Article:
4 things great managers always do
It’s often been said, that people don’t leave jobs, they leave managers. That’s been proven by a recent survey which showed 34% of employees attributed their decision to leave a company directly to their manager or leadership.
Retaining and engaging your current team members is important for more than just continuity, as it’s been estimated that every new hire costs your organisation an average of $30,000. Replacing team members also means many wasted hours in advertising, interviewing, shortlisting, and onboarding - time you could spend doing something far more valuable!
With the war for talent now more competitive than ever, you simply can’t afford to have your best team members walking out the door because you haven’t been up to scratch as a manager. So, how can you get the best results out of your team while still ensuring that they’re engaged and committed to you as their leader?
- Communicate with purpose
There’s a difference between simply talking to your team members and communicating as a manager. While it’s still a good idea to discuss last night’s episode of the Game of Thrones with your team, it’s twice as important to be crystal clear with your expectations on the tasks they’re completing. Also, don’t keep information from senior managers a secret if it will help your team members to succeed, and vice versa, ensure you’re communicating your teams’ needs to other managers.
- Use emotional intelligence
Whether you like it or not, your team members pay close attention to everything you say and do. This is about more than just leading by example, as it’s about being mindful of your actions and behaviour, 100% of the time. Even your non-verbal cues and body language are being subconsciously evaluated by your team. Emotionally intelligent leaders learn the skills required to monitor their feelings and emotions, so they can be aware of how their emotions affect their behaviour in front of others.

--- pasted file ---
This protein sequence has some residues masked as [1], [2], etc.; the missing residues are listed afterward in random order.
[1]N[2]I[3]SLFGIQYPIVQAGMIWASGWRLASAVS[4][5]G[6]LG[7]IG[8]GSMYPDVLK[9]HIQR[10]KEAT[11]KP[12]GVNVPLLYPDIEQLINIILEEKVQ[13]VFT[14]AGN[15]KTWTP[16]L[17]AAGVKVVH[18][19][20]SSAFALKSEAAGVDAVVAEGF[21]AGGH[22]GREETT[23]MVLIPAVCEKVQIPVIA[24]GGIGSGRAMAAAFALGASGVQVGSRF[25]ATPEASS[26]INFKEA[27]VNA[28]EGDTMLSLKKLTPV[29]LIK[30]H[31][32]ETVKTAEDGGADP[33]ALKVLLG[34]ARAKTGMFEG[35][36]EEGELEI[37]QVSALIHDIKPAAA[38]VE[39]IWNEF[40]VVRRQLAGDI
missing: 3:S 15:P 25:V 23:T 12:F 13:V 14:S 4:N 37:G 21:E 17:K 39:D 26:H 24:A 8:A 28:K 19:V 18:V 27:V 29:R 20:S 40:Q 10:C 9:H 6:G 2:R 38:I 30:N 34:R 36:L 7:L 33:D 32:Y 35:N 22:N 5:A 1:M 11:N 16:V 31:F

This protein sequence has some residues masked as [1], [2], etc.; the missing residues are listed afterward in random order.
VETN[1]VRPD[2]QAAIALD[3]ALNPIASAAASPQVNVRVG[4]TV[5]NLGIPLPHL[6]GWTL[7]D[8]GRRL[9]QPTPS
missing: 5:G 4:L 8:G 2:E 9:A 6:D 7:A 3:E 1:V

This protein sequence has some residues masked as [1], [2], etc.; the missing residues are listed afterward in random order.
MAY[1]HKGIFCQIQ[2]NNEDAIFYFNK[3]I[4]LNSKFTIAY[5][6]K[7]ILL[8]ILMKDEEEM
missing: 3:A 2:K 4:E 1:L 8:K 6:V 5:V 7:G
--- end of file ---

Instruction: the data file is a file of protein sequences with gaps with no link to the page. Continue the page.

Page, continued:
- Put people in a position to succeed
Your success as a manager ultimately comes down to the success of your team members. Think strategically about how to get the best from your people’s talents and give them the time and resources to achieve stated objectives. Also, don’t waste your own time on tasks that your team members are better placed to complete, as this will show you trust them. It’s also your responsibility to understand each individual’s preferred working style, so you can adjust their workload accordingly.
- Spot opportunities for growth
Whether they’re a star performer or they’re falling behind, each of your team members will present unique opportunities for their individual growth. Some team members will be the ideal candidate for formal professional development in order to expand their role. Others might need some coaching and/or mentoring to help them get up to speed. Most of the time it’s as simple as giving some simple feedback about a job well done or areas for improvement. These opportunities appear every day so keep an eye out for them!
As a manager, life can sometimes be a bit hectic. The practices above don’t actually take much time out of your day, once you get into some new habits. Some extra effort towards being a great manager today will pay big dividends in the long run, as your team members will begin achieving big results that will give you a great reputation!
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